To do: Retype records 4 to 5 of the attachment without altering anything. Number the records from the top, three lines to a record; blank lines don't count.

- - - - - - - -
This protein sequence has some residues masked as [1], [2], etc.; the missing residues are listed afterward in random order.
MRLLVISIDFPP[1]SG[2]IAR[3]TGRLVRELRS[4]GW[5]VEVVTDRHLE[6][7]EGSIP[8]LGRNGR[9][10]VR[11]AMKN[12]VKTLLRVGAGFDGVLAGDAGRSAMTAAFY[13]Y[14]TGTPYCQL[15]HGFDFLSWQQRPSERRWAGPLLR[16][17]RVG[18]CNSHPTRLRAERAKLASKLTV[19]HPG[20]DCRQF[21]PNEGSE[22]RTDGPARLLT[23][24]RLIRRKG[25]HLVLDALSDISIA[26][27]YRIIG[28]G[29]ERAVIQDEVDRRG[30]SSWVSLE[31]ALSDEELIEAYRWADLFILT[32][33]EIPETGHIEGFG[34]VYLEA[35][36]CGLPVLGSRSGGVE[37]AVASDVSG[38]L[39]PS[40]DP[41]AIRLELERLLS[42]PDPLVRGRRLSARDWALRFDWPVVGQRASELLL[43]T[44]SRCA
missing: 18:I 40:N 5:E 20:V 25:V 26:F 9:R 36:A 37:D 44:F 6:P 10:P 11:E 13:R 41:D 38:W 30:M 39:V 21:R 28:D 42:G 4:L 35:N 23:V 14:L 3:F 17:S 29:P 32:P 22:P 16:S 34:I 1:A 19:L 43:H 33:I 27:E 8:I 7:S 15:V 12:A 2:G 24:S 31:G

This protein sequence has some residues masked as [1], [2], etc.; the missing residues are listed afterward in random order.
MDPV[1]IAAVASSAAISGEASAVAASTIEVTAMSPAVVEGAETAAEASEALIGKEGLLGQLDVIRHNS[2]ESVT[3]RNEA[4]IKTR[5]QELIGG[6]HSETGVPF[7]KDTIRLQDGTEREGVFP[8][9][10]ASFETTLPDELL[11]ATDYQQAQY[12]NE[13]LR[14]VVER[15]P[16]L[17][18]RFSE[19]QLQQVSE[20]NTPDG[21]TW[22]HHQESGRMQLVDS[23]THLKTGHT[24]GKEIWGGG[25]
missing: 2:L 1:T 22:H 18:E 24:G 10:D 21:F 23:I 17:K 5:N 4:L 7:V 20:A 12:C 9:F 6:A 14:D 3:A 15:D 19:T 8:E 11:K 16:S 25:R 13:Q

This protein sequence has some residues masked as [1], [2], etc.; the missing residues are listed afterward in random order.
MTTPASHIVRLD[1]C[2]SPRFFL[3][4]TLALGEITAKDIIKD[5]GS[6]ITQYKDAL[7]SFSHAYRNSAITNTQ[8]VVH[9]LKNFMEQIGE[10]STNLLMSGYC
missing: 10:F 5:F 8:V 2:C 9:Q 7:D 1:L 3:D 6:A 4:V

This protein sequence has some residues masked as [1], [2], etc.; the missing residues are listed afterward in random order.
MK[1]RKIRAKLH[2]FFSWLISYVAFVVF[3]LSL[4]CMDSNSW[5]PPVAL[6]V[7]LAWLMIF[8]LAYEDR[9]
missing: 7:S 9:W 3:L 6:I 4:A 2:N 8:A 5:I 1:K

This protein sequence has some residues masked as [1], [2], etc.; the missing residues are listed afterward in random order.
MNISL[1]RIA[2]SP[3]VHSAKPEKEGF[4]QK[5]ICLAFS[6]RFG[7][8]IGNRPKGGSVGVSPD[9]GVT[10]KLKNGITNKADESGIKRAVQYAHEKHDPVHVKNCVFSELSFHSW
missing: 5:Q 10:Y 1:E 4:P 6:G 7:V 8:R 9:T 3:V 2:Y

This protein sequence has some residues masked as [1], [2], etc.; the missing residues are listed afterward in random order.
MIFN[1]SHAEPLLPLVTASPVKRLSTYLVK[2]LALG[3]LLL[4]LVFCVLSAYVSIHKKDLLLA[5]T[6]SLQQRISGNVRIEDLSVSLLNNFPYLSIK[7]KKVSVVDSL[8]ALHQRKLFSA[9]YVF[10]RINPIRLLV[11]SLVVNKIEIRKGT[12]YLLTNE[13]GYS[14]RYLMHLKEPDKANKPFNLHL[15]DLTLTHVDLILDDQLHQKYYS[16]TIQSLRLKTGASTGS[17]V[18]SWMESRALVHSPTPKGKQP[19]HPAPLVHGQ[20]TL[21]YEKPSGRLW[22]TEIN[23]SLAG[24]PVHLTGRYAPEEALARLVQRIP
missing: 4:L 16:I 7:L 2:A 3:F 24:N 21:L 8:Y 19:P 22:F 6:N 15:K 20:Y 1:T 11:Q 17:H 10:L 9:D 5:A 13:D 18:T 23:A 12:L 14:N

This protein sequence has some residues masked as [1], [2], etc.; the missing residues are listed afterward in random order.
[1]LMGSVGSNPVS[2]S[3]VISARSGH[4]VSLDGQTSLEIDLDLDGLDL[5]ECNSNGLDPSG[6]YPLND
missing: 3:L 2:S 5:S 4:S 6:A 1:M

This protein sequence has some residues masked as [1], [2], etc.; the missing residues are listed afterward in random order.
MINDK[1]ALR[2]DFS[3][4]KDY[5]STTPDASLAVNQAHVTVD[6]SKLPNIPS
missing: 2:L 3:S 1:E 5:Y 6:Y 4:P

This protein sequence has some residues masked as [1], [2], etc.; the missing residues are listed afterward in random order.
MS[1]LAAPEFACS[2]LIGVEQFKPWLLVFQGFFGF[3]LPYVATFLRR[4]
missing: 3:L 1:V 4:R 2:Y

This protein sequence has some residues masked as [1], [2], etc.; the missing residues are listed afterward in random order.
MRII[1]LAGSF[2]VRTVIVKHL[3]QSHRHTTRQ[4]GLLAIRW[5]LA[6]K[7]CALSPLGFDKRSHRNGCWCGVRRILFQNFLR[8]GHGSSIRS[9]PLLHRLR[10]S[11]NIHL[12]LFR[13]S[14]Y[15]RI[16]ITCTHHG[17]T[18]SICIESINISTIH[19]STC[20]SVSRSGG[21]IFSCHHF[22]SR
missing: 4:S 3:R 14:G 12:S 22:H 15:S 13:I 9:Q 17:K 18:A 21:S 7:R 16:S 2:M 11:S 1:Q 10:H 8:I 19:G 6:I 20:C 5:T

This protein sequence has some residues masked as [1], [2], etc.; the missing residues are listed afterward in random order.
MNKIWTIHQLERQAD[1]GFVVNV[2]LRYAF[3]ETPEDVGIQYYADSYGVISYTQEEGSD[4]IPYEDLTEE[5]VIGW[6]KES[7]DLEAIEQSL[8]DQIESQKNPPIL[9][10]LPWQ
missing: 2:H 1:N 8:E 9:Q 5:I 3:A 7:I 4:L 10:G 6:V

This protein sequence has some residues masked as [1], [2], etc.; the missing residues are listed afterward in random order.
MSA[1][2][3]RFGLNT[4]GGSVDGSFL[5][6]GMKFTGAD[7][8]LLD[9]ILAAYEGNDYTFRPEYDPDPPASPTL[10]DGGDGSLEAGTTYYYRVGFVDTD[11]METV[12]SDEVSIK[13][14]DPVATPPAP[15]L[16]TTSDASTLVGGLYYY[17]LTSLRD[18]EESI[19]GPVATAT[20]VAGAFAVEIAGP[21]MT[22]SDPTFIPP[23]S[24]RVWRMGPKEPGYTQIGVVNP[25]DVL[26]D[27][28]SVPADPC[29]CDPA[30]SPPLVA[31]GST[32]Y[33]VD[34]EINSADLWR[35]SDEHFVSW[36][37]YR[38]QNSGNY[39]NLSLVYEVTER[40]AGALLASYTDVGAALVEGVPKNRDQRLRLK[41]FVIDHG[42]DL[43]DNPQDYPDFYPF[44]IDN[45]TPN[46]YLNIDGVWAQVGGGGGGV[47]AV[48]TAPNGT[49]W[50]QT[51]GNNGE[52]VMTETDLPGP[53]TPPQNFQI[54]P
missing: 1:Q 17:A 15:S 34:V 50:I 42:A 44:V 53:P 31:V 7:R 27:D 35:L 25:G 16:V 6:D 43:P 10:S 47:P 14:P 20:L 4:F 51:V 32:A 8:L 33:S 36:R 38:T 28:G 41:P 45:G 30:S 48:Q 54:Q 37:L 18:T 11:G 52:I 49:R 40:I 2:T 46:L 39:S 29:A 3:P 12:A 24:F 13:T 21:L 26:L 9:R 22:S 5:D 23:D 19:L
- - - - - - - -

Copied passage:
This protein sequence has some residues masked as [1], [2], etc.; the missing residues are listed afterward in random order.
MK[1]RKIRAKLH[2]FFSWLISYVAFVVF[3]LSL[4]CMDSNSW[5]PPVAL[6]V[7]LAWLMIF[8]LAYEDR[9]
missing: 7:S 9:W 3:L 6:I 4:A 2:N 8:A 5:I 1:K

This protein sequence has some residues masked as [1], [2], etc.; the missing residues are listed afterward in random order.
MNISL[1]RIA[2]SP[3]VHSAKPEKEGF[4]QK[5]ICLAFS[6]RFG[7][8]IGNRPKGGSVGVSPD[9]GVT[10]KLKNGITNKADESGIKRAVQYAHEKHDPVHVKNCVFSELSFHSW
missing: 5:Q 10:Y 1:E 4:P 6:G 7:V 8:R 9:T 3:V 2:Y